We examined developmental changes in breathing pattern and the ventilatory response to hypoxia (7.4% O2) in unanesthetized Swiss CD-1 mice ranging in age from postnatal day O to 42 (P0-P42) using head-out plethysmography. The breathing pattern of P0 mice was unstable. Apneas were frequent at P0 (occupying 29 ± 6% of total time) but rare by P3 (5 ± 2% of total time). Tidal volume increased in proportion to body mass (~10-13 ml/kg), but increases in respiratory frequency (f) (55 ± 7, 130 ± 13, and 207 ± 20 cycles/min for P0, P3, and P42, respectively) were responsible for developmental increases in minute ventilation (690 ± 90, 1,530 ± 250, and 2,170 ± 430 ml·min-1·kg-1 for P0, P3, and P42, respectively). Between P0 and P3, increases in f were mediated by reductions in apnea and inspiratory and expiratory times; beyond P3 increases were due to reductions in expiratory time. Mice of all ages showed a biphasic hypoxic ventilatory response, which differed in two respects from the response typical of most mammals. First, the initial hyperpnea, which was greatest in mature animals, decreased developmentally from a maximum, relative to control, of 2.58 ± 0.29 in P0 mice to 1.32 ± 0.09 in P42 mice. Second, whereas ventilation typically falls to or below control in most neonatal mammals, ventilation remained elevated relative to control throughout the hypoxic exposure in P0 (1.73 ± 0.31), P3 (1.64 ± 0.29) and P9 (1.34 ± 0.17) mice but not in P19 or P42 mice.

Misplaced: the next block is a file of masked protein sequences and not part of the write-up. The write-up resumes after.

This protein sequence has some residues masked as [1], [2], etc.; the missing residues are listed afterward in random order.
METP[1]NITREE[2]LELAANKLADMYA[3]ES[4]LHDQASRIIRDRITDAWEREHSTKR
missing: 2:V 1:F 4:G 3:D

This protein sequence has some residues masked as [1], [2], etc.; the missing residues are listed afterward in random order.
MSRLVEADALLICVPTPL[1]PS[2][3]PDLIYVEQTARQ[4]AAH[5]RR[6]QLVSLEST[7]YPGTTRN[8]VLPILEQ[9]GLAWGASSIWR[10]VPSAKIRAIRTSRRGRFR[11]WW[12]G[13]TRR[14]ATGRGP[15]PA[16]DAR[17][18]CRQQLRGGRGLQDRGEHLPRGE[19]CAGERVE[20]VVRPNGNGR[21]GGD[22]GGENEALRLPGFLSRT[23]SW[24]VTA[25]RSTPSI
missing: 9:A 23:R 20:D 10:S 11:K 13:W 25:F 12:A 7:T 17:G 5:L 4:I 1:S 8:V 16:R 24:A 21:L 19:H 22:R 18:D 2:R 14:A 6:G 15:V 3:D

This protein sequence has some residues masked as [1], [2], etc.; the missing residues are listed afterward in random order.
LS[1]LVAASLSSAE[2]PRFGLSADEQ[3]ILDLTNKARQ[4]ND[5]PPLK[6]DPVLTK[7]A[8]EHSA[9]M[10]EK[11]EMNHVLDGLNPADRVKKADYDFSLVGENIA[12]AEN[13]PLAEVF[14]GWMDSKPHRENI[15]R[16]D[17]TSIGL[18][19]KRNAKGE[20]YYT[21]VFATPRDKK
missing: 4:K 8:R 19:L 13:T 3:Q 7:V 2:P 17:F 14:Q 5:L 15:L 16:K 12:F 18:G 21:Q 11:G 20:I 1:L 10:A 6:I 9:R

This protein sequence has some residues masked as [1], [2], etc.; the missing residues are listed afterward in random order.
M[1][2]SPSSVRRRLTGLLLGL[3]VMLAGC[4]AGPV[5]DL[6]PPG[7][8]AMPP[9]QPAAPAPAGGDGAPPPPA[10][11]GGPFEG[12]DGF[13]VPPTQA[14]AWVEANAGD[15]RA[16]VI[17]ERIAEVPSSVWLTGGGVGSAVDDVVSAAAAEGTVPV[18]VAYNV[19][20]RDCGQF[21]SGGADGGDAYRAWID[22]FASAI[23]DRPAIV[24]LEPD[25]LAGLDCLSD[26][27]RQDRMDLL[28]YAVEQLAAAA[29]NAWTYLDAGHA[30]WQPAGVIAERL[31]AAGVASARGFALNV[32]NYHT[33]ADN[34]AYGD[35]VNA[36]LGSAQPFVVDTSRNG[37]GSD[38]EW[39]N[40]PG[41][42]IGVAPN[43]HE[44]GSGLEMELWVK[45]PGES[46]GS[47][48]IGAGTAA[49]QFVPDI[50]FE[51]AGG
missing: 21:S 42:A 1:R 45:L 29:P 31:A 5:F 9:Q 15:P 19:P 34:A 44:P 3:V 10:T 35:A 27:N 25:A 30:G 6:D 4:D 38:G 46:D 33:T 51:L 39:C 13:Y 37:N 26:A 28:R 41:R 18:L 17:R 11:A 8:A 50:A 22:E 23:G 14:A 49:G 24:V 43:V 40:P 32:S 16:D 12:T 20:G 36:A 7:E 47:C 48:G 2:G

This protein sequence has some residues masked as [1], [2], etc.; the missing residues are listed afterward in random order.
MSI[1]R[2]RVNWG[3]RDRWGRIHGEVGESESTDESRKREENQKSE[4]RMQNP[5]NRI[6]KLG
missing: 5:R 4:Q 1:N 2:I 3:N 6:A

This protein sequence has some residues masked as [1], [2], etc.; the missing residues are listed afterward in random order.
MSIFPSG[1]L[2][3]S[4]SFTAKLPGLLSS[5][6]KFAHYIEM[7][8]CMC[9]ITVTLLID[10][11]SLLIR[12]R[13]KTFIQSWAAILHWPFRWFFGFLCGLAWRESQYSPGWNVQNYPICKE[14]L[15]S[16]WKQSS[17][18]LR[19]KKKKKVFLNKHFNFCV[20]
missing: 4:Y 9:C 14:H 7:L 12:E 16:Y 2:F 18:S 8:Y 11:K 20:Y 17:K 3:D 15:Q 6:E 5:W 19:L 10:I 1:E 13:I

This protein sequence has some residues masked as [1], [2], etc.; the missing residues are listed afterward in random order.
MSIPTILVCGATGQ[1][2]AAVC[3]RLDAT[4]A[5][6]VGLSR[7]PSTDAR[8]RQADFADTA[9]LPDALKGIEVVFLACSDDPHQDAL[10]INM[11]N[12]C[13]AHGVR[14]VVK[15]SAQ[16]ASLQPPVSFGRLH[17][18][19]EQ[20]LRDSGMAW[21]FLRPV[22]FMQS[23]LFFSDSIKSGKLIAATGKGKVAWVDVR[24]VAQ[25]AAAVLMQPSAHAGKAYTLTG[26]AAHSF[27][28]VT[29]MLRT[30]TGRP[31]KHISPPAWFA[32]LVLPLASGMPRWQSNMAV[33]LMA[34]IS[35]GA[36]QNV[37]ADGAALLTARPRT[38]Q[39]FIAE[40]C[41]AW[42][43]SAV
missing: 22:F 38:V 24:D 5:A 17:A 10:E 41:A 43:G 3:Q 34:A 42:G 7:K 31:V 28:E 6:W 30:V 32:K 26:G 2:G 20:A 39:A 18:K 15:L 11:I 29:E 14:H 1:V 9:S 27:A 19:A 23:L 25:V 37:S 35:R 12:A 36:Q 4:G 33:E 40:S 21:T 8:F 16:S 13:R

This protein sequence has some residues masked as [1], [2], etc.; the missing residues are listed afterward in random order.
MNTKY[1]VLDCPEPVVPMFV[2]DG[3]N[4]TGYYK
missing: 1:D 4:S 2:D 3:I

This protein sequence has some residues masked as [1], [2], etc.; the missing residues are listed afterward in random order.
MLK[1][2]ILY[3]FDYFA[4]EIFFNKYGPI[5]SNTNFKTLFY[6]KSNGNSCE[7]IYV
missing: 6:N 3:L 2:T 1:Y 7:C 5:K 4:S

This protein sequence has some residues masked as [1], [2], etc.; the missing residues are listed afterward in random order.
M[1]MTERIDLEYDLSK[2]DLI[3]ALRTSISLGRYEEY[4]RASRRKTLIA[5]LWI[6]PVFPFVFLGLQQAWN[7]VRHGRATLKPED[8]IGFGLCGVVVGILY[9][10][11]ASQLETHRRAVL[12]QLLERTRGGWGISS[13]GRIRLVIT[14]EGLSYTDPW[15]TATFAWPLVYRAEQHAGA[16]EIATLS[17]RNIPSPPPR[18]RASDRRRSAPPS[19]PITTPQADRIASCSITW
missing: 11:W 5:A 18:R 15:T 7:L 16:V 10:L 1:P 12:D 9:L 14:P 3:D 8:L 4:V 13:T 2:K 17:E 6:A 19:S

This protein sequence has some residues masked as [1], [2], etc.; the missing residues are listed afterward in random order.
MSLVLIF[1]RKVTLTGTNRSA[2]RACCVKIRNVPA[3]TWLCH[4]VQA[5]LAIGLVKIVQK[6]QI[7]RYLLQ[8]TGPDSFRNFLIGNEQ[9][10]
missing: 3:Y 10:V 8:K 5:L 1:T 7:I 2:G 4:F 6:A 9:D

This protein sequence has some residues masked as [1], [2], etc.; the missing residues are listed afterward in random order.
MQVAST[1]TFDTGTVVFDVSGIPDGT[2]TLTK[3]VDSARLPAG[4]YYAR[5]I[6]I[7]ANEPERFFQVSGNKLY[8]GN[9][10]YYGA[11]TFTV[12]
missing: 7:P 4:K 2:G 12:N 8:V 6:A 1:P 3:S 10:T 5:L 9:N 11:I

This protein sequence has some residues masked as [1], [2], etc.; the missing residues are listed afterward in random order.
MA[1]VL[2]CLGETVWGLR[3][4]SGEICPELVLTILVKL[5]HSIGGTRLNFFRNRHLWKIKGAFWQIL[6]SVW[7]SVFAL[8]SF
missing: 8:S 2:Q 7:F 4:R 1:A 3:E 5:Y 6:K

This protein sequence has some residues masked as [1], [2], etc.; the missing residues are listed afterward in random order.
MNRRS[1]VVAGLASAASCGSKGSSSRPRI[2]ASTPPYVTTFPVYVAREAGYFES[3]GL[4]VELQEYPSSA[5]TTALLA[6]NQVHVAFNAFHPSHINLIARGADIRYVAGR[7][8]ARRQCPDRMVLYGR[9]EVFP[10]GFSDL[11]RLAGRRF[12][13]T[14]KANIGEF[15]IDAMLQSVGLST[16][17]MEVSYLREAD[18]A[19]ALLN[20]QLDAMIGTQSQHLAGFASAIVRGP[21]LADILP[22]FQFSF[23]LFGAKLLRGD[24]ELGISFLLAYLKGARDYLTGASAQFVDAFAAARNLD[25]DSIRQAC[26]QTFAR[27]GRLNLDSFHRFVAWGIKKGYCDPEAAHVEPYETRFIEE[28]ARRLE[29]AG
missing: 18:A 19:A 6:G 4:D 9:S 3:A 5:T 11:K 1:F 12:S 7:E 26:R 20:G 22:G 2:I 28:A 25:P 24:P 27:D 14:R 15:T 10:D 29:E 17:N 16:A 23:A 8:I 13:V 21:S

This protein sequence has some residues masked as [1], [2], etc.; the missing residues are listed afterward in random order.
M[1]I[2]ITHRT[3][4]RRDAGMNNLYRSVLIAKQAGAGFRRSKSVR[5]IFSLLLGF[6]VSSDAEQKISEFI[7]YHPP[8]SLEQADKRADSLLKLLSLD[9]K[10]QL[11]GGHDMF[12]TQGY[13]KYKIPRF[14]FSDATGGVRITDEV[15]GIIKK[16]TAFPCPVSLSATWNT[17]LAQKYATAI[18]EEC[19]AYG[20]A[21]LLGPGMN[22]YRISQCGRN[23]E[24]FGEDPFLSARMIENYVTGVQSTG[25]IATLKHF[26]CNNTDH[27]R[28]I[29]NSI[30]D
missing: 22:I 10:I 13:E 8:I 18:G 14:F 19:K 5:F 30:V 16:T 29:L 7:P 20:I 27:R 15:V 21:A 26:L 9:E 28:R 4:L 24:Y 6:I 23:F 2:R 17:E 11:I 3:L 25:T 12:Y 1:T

|Number of pages||8|
|Journal||Journal of Applied Physiology|
|Publication status||Published - May 2000|